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Friday, January 3, 2014
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Actors on the Oscar Bubble: Hiding in Plain Sight or New to the Scene?

By Mark Pinkert

We’ll find out for sure on Thursday, January 16th, when the Oscar nominees are announced, but for the time being it seems that the Best Actress ticket will be filled with usual suspects. According to the trustworthy Feinberg Forecast, Judi Dench, Meryl Streep, Emma Thompson, Sandra Bullock, and Cate Blanchett are the frontrunners in this category. If one of these five actresses doesn’t make the ticket, my guess is that they’ll have been replaced by Amy Adams, whose performance in American Hustle was seductive, uninhibited, and also widely discussed.

All of these Best Actress frontrunners are already household names with fortified film careers, but there are other actresses on the bubble who deserve and could use some of the Oscar recognition. One actress who has stuck out is Brie Larson of Short Term 12 (2013). Though this must-see film has only done about $1 million in revenue, Larson has received outstanding praise from critics and from the indie award circuit (she won the Gotham award for Best Actress and was nominated for Independent Spirit and Critics Choice awards), and it’s clear that she has a bright future ahead. She’s only twenty four, but she’s been acting since she was very young, and in a way has been hiding in plain sight. She has had roles in the Showtime show United States of Tara (2009), Noah Baumbach‘s Greenberg (2010), Don Jon (2013), 21 Jump Street (2012) and Scott Pilgrim Vs. The World (2010), but playing Grace in Short Term 12 was definitely her breakthrough performance.

Short Term 12’s distributor, Cinedigm, hasn’t been able to manufacture a strong Oscar campaign for Larson and it’s unlikely that she’ll get enough of a push to make it to the Best Actress category. It’s a shame because, if nothing else, the Oscar ceremony is publicity heaven, and can often thrust underdogs into the Hollywood spotlight. At the very least, Larson will benefit from the indie press and get bigger roles down the road.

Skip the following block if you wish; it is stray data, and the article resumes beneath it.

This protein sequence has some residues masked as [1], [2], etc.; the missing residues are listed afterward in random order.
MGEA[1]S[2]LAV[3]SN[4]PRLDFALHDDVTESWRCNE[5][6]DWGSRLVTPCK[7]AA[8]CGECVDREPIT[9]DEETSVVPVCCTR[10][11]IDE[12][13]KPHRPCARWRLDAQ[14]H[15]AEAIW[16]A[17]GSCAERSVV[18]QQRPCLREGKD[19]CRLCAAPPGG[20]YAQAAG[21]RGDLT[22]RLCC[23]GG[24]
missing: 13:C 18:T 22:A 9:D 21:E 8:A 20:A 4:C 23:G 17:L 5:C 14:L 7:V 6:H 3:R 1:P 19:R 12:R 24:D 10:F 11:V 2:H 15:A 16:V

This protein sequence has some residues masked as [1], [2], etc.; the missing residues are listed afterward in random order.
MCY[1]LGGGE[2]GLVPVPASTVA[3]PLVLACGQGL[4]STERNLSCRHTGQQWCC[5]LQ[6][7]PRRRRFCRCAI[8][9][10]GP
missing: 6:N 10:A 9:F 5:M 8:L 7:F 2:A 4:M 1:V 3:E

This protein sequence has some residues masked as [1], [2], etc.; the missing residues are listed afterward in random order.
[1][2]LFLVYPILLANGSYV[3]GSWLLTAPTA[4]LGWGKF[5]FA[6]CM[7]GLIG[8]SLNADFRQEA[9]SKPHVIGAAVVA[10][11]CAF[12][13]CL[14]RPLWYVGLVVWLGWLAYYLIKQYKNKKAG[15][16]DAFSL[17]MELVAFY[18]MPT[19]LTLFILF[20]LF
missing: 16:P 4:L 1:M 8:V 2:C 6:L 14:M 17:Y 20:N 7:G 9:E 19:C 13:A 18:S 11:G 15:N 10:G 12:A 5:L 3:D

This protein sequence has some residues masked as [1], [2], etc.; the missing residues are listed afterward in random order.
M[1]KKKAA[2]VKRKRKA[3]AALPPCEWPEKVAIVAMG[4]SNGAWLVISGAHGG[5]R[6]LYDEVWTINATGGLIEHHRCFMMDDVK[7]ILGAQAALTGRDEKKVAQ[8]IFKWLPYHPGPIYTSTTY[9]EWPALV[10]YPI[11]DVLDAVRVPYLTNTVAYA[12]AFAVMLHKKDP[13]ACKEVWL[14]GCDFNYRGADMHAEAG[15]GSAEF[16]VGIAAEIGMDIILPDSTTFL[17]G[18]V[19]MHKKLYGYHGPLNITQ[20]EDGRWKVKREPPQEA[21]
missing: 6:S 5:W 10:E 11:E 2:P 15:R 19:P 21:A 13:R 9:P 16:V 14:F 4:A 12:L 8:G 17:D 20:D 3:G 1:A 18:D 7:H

As far as thrusting actors into household name status, though, the Academy Awards has done it often in the past and will certainly do it again this year. If Larson could somehow get a nomination for Best Actress, she’d fall under the “hiding in plain sight” category I mentioned before. This category is comprised of character actors with few notable lead/major roles and actors who have been in mostly smaller films without much press. Others actors in similar standing this year are Chiwetel Ejioforof of 12 Years a Slave, Greta Gerwig of Francis Ha, Oscar Isaac of Inside Llewyn Davis, Melonie Diaz of Fruitvale Station, and Isiah Washingon of Blue Caprice.

Then there are complete unknowns that find themselves thrust into the Oscar spotlight–this is the smaller, more fortuitous group of actors (sometimes non-actors) who go from zero to sixty in the span of just one Oscar season. Those who fall into this category are entirely new to American cinema because they were a) too young to have acted much before b) TV actors with very few film credits c) non-actors who were specially cast or d) foreign actors who are making their American film debuts. In that group this year are Barkhad Abdi of Captain Phillips, Lupita Nyongo of 12 Years a Slave, Steve Coogan of Philomena, Adele Exarchopoulos of Blue is the Warmest Color, Sophie Nelisse of The Book Thief, and Michael B. Jordan of Fruitvale Station.